When you eat, your blood sugar goes up as the food digests and enters the bloodstream. Simple carbohydrates and sweet foods make blood sugar rise higher and faster than complex carbs, proteins and fats.
- Quick Facts to Know about Eating and Diabetes
- Meal Plans for Diabetes Management
- Carbohydrates and Nutrition FAQ
What you drink matters, too. Alcohol can raise or lower your blood sugar.
- Alcohol and Diabetes - from Buddy T, About.com's Guide to Alcohol
- Alcohol, Hypoglycemia and Eating - Calorie Count.com Health and Support Blog
Your diabetes medications work to lower your blood sugar. Some kinds of medications can lower it too much sometimes, resulting in hypoglycemia. If the diabetes medication that you're taking isn't lowering your blood glucose effectively, your blood sugar can get too high. This is called hyperglycemia.
Exercise lowers your blood sugar, as your muscles use the glucose for energy.
- Exercise and Diabetes: How Much Is Enough?
- Exercise - The Power Tool for Diabetes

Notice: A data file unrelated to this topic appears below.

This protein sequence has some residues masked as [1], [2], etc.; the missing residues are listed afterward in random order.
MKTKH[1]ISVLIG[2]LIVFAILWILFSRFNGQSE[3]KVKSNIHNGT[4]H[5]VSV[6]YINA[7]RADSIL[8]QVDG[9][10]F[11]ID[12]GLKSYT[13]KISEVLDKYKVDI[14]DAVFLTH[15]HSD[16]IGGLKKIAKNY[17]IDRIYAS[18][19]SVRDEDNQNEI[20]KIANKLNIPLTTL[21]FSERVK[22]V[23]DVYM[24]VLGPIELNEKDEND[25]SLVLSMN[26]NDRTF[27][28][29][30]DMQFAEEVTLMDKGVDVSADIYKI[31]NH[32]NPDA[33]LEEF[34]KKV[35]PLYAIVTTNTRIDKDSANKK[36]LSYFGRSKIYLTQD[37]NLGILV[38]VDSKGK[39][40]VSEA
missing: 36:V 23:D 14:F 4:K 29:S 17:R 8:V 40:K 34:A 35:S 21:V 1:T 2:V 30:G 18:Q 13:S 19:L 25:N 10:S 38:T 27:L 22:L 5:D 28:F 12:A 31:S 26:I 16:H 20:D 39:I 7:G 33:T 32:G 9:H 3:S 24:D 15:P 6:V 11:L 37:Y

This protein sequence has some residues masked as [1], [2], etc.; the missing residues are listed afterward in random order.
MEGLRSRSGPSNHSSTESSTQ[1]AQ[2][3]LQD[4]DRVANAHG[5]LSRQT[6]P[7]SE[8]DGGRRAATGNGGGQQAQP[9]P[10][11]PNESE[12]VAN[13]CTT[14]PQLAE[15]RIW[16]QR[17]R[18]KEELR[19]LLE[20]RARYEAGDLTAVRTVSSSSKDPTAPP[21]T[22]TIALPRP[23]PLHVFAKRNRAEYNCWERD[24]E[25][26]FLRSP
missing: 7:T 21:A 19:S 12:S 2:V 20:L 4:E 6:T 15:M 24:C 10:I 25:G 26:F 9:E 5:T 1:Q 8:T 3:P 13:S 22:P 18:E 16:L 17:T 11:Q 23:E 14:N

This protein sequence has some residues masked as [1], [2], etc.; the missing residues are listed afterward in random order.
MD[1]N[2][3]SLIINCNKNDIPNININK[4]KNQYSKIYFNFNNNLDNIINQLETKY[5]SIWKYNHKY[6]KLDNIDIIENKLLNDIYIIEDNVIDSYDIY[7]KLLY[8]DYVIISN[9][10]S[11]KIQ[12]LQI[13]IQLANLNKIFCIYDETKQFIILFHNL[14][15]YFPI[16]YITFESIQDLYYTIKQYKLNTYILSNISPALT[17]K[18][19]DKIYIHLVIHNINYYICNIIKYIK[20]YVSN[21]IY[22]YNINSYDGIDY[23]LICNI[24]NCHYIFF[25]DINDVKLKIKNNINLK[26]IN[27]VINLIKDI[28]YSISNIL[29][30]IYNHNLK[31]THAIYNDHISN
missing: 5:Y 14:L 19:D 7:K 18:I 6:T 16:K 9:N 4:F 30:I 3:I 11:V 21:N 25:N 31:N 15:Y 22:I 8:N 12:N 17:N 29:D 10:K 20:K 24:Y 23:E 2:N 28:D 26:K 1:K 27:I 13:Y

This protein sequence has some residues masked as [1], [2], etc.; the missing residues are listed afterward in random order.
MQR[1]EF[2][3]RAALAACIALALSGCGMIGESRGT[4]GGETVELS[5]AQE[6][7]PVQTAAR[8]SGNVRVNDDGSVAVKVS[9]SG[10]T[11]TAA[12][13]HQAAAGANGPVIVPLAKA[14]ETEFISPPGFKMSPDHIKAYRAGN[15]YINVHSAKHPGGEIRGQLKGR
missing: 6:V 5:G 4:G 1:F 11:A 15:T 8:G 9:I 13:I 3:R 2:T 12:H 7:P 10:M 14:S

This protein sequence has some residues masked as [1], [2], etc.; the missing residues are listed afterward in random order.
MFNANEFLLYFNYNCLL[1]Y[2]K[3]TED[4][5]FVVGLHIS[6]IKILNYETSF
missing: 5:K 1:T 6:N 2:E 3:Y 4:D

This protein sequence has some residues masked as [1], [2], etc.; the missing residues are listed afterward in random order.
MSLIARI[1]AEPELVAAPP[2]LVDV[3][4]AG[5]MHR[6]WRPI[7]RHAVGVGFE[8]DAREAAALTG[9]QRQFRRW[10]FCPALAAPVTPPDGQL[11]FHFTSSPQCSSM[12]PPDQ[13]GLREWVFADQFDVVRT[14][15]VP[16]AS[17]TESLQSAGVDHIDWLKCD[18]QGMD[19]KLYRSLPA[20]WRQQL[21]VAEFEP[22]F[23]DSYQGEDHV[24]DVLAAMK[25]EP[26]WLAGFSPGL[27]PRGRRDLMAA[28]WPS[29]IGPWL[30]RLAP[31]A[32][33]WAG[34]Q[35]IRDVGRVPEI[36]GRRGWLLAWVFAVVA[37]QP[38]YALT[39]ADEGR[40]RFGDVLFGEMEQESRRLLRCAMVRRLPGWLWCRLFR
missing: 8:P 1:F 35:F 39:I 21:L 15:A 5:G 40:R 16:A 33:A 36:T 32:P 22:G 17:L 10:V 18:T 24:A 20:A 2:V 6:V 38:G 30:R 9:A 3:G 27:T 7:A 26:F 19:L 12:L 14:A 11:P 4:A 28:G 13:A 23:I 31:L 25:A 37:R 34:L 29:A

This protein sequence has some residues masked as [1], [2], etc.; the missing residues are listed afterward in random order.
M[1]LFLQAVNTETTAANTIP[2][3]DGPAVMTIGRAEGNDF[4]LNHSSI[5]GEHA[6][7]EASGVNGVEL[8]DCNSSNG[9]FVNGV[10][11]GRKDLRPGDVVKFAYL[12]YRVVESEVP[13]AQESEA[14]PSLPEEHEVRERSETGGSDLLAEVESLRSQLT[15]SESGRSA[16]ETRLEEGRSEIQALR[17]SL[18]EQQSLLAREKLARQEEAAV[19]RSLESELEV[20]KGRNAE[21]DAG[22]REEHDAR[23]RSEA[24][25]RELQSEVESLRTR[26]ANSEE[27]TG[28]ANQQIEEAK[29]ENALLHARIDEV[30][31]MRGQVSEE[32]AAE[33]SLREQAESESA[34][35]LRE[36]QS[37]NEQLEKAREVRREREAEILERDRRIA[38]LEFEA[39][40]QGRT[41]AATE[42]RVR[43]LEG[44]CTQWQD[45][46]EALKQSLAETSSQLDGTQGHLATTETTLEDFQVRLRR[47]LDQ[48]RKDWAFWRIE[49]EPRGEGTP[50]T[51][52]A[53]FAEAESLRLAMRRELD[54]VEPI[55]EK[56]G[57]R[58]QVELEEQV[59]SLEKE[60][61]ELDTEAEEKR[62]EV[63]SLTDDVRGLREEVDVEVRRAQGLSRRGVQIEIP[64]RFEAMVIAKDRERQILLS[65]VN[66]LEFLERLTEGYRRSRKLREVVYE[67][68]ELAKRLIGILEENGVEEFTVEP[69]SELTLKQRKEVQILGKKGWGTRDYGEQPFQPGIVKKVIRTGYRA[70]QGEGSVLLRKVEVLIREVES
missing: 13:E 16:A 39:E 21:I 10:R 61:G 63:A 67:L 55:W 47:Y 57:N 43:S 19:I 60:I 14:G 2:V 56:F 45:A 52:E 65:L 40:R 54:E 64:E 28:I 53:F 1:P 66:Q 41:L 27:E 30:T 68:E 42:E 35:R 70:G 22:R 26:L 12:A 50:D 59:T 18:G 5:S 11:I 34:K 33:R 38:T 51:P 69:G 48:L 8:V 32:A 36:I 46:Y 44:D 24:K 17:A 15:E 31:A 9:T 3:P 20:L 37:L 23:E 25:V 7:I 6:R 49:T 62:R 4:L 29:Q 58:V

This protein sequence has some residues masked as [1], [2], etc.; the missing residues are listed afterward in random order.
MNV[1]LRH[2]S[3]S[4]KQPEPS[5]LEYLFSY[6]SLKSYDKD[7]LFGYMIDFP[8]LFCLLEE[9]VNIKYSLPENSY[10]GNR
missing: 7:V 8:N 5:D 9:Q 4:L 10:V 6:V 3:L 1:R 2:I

- Lowering Blood Sugar through Physical Activity
Hormones can play havoc with your blood sugar, especially during menstruation. Keep a journal, so you know how your blood sugar reacts during this time.
- What to Know About Hormones - from Gary Gilles, About.com guide to Type 1 Diabetes
- Polyglandular Autoimmune Syndrome and Diabetes
When you are sick with a cold or flu, your blood sugars can go up dangerously high. Make sure to test often during an illness.
Are you stressed? Stress can affect your blood sugar. Excess stress causes your body to release a hormone called cortisol, which can raise your blood sugar.
Elizabeth Scott, About.com's Guide to Stress Management tells you more...